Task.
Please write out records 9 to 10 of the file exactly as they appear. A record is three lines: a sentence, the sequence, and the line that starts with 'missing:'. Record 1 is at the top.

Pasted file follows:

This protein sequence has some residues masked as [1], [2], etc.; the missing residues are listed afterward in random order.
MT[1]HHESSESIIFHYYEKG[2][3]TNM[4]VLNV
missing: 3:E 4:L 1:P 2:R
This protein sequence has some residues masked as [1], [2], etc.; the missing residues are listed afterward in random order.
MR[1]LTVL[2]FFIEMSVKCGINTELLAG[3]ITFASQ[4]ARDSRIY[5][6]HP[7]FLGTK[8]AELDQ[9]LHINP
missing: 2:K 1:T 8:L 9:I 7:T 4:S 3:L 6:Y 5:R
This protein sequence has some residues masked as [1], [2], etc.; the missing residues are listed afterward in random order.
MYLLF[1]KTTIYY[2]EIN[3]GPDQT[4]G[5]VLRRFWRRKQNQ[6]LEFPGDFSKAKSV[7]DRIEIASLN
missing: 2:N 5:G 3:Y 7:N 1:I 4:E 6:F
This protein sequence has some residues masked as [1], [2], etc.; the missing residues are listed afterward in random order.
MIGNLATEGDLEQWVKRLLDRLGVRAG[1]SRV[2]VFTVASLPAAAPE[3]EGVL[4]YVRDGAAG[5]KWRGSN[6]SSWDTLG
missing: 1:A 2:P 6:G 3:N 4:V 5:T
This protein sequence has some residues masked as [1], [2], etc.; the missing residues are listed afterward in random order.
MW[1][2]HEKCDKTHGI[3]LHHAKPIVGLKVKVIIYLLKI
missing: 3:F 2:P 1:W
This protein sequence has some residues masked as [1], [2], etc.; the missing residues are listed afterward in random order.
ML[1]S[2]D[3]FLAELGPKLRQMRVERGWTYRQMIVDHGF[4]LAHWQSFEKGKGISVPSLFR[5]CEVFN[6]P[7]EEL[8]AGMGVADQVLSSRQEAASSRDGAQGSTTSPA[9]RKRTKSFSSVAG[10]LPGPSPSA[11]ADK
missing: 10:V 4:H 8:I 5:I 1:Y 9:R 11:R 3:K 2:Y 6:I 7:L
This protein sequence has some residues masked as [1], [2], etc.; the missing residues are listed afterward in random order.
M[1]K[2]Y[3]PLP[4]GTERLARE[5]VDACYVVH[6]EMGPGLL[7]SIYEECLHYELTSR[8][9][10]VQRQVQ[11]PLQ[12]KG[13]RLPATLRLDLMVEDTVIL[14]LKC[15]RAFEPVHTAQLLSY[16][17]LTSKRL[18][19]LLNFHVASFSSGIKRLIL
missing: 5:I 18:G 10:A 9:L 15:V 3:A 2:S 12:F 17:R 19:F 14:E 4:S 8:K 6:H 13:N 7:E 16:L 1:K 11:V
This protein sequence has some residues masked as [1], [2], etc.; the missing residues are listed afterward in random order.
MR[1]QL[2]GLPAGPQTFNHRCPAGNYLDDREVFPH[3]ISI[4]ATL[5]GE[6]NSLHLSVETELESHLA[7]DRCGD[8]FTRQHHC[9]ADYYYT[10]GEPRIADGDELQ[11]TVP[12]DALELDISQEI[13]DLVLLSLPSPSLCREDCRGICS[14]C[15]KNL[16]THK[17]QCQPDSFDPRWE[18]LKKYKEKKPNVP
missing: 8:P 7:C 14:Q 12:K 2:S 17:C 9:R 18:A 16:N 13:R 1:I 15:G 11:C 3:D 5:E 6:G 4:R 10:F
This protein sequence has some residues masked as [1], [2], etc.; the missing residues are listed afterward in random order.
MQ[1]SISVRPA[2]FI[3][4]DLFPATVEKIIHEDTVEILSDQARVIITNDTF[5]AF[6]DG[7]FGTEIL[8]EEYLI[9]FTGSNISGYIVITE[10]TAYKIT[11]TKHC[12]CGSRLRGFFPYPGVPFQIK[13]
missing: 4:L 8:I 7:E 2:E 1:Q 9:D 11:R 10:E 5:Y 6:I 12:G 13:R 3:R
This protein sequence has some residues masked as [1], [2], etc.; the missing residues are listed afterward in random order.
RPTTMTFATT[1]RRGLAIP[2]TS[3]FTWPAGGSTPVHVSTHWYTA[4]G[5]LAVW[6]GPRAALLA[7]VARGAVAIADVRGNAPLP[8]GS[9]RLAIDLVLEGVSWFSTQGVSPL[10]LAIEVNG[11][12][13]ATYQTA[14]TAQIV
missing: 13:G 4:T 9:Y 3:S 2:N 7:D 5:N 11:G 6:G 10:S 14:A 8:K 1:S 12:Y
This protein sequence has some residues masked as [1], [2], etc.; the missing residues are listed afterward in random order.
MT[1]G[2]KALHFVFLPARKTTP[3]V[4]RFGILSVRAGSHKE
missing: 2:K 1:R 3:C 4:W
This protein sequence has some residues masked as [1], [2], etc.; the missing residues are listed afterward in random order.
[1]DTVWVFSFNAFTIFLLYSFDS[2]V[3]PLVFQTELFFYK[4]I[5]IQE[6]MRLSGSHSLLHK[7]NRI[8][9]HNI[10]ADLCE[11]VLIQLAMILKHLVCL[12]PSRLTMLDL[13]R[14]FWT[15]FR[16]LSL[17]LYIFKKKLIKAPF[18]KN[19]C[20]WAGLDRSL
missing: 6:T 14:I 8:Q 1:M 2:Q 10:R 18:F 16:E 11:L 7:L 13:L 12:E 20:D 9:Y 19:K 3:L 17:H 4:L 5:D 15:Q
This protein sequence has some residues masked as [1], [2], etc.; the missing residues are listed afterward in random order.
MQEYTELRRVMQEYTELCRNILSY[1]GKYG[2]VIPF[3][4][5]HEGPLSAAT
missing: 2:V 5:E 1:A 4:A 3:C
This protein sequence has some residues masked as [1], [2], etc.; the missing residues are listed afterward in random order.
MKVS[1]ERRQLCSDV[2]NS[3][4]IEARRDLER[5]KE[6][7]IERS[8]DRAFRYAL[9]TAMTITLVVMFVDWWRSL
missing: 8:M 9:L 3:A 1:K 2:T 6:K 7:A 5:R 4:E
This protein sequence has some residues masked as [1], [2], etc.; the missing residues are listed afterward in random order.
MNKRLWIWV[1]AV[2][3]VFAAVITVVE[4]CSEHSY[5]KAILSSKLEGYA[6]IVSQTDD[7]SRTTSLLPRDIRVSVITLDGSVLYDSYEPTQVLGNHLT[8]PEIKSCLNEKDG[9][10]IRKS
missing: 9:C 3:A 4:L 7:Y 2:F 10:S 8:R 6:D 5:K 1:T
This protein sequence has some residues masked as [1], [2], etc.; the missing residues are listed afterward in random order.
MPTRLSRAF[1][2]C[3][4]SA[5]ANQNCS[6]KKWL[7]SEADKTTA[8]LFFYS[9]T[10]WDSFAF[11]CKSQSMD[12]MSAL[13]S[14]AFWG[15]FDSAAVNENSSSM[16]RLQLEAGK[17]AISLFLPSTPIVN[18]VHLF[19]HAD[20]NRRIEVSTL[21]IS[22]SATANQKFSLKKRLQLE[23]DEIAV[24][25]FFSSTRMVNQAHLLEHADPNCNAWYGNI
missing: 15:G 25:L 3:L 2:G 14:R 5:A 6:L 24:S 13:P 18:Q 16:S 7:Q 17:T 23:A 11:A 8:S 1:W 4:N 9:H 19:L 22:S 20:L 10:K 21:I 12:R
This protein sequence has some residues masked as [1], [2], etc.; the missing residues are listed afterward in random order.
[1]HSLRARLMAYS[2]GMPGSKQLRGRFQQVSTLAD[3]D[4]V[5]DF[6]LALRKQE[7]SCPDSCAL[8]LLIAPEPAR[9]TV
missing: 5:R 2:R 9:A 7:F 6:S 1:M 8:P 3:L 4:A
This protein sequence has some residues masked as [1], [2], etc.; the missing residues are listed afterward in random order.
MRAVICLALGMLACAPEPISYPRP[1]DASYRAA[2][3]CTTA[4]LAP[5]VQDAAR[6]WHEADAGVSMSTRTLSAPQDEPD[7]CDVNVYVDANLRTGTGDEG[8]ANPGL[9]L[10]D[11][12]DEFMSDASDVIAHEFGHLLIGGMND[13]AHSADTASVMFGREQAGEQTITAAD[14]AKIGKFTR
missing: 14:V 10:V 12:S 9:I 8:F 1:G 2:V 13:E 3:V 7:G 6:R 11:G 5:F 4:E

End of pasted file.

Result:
This protein sequence has some residues masked as [1], [2], etc.; the missing residues are listed afterward in random order.
MQ[1]SISVRPA[2]FI[3][4]DLFPATVEKIIHEDTVEILSDQARVIITNDTF[5]AF[6]DG[7]FGTEIL[8]EEYLI[9]FTGSNISGYIVITE[10]TAYKIT[11]TKHC[12]CGSRLRGFFPYPGVPFQIK[13]
missing: 4:L 8:I 7:E 2:E 1:Q 9:D 11:R 10:E 5:Y 6:I 12:G 13:R 3:R
This protein sequence has some residues masked as [1], [2], etc.; the missing residues are listed afterward in random order.
RPTTMTFATT[1]RRGLAIP[2]TS[3]FTWPAGGSTPVHVSTHWYTA[4]G[5]LAVW[6]GPRAALLA[7]VARGAVAIADVRGNAPLP[8]GS[9]RLAIDLVLEGVSWFSTQGVSPL[10]LAIEVNG[11][12][13]ATYQTA[14]TAQIV
missing: 13:G 4:T 9:Y 3:S 2:N 7:D 5:N 11:G 6:G 10:S 14:A 8:K 1:S 12:Y